Opening Our Hands to the Needy: Accessibility & Safety Policies

As a Reconstructionist congregation, T’chiyah strives to meet the spiritual needs of all of our community members by practicing a democratic, malleable Judaism that evolves and adapts as our community changes. It is impossible, however, to meet the spiritual needs of congregants without ensuring that our physical spaces are as accessible and safe as can be for those who seek them. 

In line with the principles of Reconstructionism, our work to create a kehillah kedosha (a sacred community) should be carried out with guidance from “above” -- the Torah of Jewish tradition, as well as the Torah of best practices of accessibility and diversity, equity and inclusion -- and from “below” -- the particular needs expressed and sought by congregants. 

Continually adjusting our modes of practice to increase accessibility isn’t just a kind thing to do: it’s a mitzvah (sacred obligation) commanded by Torah: “If there be among you a person with needs, you shall not harden your heart, but you shall surely open your hand." (Deuteronomy 15:7)

The policies below reflect our congregation’s evolving attempts to best meet the spiritual and physical access needs of our congregants. Through continued learning, working to follow the lead of the most impacted among us, and remaining open to experimentation, we can do our best to practice the value of v’ahavta l’reyekha kamocha - love your neighbor as yourself - and keep T’chiyah open to all who seek belonging in community with us.  

Peanut, Tree Nut & Sesame-Free Shul Policy 

January 2020

***Please review the following non-exhaustive list to ensure that your potluck dish does not use these ingredients.***

In light of T’chiyah’s rapid growth, the desire to incorporate more families with young children into our membership, and the already present issue of food safety for people with allergies at T’chiyah events, the T’chiyah Families affinity group seeks to improve T’chiyah’s accessibility for people with allergies.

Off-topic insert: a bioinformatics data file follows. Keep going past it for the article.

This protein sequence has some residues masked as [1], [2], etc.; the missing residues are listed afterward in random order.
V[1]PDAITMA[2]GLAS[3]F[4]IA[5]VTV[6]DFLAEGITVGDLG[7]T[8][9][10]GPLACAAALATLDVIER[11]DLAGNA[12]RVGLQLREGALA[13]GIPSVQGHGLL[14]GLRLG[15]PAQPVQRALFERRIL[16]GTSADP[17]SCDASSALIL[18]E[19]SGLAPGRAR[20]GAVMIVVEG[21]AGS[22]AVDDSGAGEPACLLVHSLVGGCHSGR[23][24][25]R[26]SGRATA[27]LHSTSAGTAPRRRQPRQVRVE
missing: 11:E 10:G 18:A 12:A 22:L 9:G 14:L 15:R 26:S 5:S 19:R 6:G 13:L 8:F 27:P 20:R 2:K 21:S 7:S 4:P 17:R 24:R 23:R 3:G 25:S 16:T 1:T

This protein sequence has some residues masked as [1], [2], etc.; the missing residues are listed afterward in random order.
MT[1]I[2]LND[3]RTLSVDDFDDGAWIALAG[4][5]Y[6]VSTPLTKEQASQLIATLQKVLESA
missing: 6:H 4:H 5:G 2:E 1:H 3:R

According to Food Allergy Research & Education, one in thirteen children in the United States experiences food allergies. The most common allergens for children include peanut, milk, shellfish & tree-nuts, with an increasing amount of sesame allergies. As our Jewish dietary practice of kashrut already prohibits consumption of shellfish, T’chiyah Families suggests that a swift and actionable path towards allergen safety for incoming children would involve going nut- and sesame-free as a shul.   

In December 2019, T’chiyah’s Board voted to adopt the following measures to increase T’chiyah’s food safety and allergen sensitivity:

  1. Food served at T’chiyah services and events should be TREE NUT-, SESAME-, & PEANUT-FREE. This applies to all public-facing events and all events held at the Mondry Building. (Private meetings of congregational work groups at other locations are also encouraged to abide by this policy, and to respect the additional dietary needs of their participants.)

  2. Packaged food must be presented with an ingredient label. Homemade food brought to potlucks must be labeled with the name of dish, a complete list of its ingredients, and the name of the food preparer. Please be especially careful when using vegan ingredients, meat and dairy substitutes, etc. as these often contain nuts.

    ***Please review the following non-exhaustive list to ensure that your potluck dish does not use these ingredients.***

  3. BBB Shabbat & family events operate at a higher standard of allergen-sensitivity. Snack provided will consist of packaged foods and fresh fruit and vegetables. Packaged food must be nut, peanut and sesame free and also must be made in a facility free of nuts, peanuts and sesame. Sesame-free challah from a nut/sesame-free kitchen can be purchased from The Bake Station in Southfield, MI.

  4. Each service should have designated person on duty who will seek to ensure that all food is properly labeled (indicating “unknown” when food contains ingredients whose components aren’t specifically known - i.e. sauces) and that no foods containing nuts, peanuts and/or sesame are served.

We are striving to make T’chiyah an accessible and safe space for our congregants (especially children) but we encourage everyone with allergies and food sensitivities to use discretion, as most congregants do not have allergen-free kitchens. 

We recognize that, for those individuals without these dietary needs, such practices may at times feel like a challenging chumra -- an extra stricture. We hope, however, that our community members recognize that communal safety depends on all of us working together to meet each other’s needs; as the saying goes, kol Yisrael arevim zeh ba-zeh, “all of the Jewish people are responsible for one another.” 

As with all disciplines mandated by tradition or community, we hope that this practice of intentional food preparation and labeling can be an avenue for mindfulness, spiritual practice, and compassion for your fellow community members.  

If you have any questions or further needs regarding food/allergen safety practices, please contact our Community Engagement Associate, Jake Ehrlich. 


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  • Jake Ehrlich
    published this page 2020-01-07 13:45:31 -0500